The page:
- By Julie Stefanski
- In 2020
- December 29, 2020
New Year, New (SMART) Goals
By: Laura M. Ali, MS, RDN, LDN
The new year is a great time to reflect, renew, and recharge. We start the year with high hopes and big plans. After a break from work and our normal daily lives, almost everything seems possible and we resolve to be better, take action and make the next year our year to make big changes. But many of those well-intentioned plans fall by the wayside after a few weeks.
Surveys have shown that only 12% of Americans are able to keep most of their New Year’s resolutions! Is it just busy lives that get in the way or are we overly ambitious and setting our sights too high?
How can you approach things differently this year to be more successful?
What if you were to reframe those resolutions and treat them as goals. What is the difference between resolutions and goals? Goals tend to be specific and something that can be measured, where resolutions are more often thoughts and desires and, let’s face it, sometimes lofty.
The first step in setting a goal is to ask “why”. Why do you want to achieve this goal? Do you have a strong enough “why” to keep you motivated? If you want to lose 10 pounds to feel better and have more energy, that might be a strong enough “why”. If you are doing it because someone said you should, that may not be a good enough reason to keep you motivated to see it through.
Once you have your “why” and know it is something that you are motivated to do, work through these 5 steps to set you on a path to accomplish your goal.
It’s easy to set a vague goal such as getting in shape, losing weight or saving money, but if the goal is more specific it’s easier to achieve. Rather than “get in shape”, set a goal to take a 30-minute walk or go to the gym, twice a week. Instead of “eat healthy” how about “eat one more vegetable every day”?
Make it Measurable:
Make the goal something you can easily track. Did you accomplish your walking plan or savings plan? If you plan for $5 a week, look at your bank account at the end of the month and you’ll be able to see how you are doing. If you need to adjust it you can.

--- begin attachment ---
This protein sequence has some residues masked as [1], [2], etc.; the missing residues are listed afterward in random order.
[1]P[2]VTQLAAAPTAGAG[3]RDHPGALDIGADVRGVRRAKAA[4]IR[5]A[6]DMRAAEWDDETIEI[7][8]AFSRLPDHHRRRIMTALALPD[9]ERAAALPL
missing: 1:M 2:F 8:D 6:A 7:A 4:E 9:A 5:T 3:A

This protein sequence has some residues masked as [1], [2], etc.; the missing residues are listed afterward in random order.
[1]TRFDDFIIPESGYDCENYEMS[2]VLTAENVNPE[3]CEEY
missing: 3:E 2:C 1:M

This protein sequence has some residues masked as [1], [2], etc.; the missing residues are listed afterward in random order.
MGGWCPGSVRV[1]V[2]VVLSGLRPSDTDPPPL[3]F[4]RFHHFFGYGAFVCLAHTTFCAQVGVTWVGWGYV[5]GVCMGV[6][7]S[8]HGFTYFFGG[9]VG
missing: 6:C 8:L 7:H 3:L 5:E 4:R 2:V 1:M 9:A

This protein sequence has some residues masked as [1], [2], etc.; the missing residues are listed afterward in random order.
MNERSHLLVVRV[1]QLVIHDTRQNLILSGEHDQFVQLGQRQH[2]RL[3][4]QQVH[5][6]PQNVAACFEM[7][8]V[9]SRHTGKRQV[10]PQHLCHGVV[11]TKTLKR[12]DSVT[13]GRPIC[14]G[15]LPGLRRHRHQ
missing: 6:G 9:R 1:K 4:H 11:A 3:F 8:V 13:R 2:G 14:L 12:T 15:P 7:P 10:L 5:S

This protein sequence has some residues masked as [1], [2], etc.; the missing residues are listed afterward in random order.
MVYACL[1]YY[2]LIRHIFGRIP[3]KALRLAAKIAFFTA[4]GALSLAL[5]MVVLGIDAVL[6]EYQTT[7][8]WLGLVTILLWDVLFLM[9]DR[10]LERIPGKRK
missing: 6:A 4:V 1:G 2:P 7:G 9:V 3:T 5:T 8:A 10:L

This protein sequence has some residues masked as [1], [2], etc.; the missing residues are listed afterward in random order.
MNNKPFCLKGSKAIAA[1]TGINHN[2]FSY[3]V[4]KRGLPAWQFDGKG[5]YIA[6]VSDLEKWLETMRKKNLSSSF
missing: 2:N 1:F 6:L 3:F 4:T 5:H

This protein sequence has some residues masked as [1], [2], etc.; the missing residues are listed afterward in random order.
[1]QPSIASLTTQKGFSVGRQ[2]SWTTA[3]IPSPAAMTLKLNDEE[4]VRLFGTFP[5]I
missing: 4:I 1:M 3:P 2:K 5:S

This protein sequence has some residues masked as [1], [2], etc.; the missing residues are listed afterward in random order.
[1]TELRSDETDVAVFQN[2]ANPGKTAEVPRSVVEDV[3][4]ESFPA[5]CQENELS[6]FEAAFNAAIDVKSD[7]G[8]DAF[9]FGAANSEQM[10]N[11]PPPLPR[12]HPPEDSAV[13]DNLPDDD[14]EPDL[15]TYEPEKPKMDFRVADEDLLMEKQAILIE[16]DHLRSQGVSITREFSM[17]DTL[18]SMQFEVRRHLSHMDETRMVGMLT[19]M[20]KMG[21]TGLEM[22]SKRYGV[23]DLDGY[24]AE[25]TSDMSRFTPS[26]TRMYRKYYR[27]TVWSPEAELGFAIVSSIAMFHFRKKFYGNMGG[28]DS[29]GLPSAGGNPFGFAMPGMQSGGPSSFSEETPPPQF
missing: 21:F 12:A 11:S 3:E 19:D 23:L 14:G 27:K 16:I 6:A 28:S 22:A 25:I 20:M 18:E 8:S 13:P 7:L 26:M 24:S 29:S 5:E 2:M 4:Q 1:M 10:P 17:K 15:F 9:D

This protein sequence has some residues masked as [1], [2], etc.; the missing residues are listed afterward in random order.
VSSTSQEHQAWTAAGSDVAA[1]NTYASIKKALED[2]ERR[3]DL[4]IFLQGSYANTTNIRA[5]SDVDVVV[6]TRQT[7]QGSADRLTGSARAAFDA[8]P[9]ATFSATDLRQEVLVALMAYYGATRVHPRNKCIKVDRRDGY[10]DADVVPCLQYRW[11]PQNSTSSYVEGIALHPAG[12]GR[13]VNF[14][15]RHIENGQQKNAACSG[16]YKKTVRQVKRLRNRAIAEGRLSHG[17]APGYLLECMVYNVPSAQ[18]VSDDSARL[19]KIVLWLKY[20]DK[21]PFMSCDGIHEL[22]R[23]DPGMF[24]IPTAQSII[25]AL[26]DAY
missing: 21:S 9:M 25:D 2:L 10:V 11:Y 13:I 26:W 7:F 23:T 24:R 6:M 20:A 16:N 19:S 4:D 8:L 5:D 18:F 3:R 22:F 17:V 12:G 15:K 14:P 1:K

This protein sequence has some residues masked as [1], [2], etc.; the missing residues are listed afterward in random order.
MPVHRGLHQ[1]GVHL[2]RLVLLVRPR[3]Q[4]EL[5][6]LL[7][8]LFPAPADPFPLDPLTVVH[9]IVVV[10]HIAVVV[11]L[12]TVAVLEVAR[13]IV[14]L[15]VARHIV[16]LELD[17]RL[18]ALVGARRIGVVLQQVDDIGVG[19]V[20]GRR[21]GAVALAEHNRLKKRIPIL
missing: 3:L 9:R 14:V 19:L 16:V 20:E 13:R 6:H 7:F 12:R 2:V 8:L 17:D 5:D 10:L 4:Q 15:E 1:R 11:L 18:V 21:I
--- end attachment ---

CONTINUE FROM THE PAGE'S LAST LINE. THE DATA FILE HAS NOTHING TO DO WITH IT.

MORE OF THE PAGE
Make it Actionable:
Write down a plan for exactly how you will reach your goal. Maybe you will write out a menu every week so you know exactly what vegetable you will eat. Or, you will block a time on your calendar to walk every day. Figuring out the steps you need to take to reach your goal will help you be successful.
Make it Realistic:
Sure, it would be fantastic to save $30,000 in a year for a new kitchen or car, or to run a marathon in the spring, but is that realistic? Take some time to think through what you can realistically do and write out a plan to accomplish that. You can build on your success and add to it later.
Set a Timeframe:
Maybe you want to save enough for a family vacation in August, so you need to have a certain amount in your bank account by the end of July. By the end of March, you want to compete in a 5K or have lost 10 pounds. Whatever your goal, set a time frame so you can stop and take a look to see how you’ve done. At that point, maybe you add another small goal and keep moving forward!
These are called SMART goals and while this system originally applied to management, the concepts can apply to many things in life. Thinking through each of these steps can help formulate a plan to achieve what you set out to do.
Bottom-line, it is important to have a good reason or “why”, think through exactly how you will accomplish your goals and then map out your plan to get there. Employing a friend or family member to help you and hold you accountable will help too.
Here’s to a happy and healthy new year!
Laura Ali, MS, RDN, LDN is a food and nutrition communications professional, recipe developer and brand ambassador for the StarKist Co and owner of Laura M. Ali, LLC -a Food and Nutrition Consulting company. She loves learning about food, exploring how food has shaped our culture, and teaching people how to enjoy the food they eat. You can follow her on Instagram and Twitter @LauraAli_RD or her website: www.lauramali.com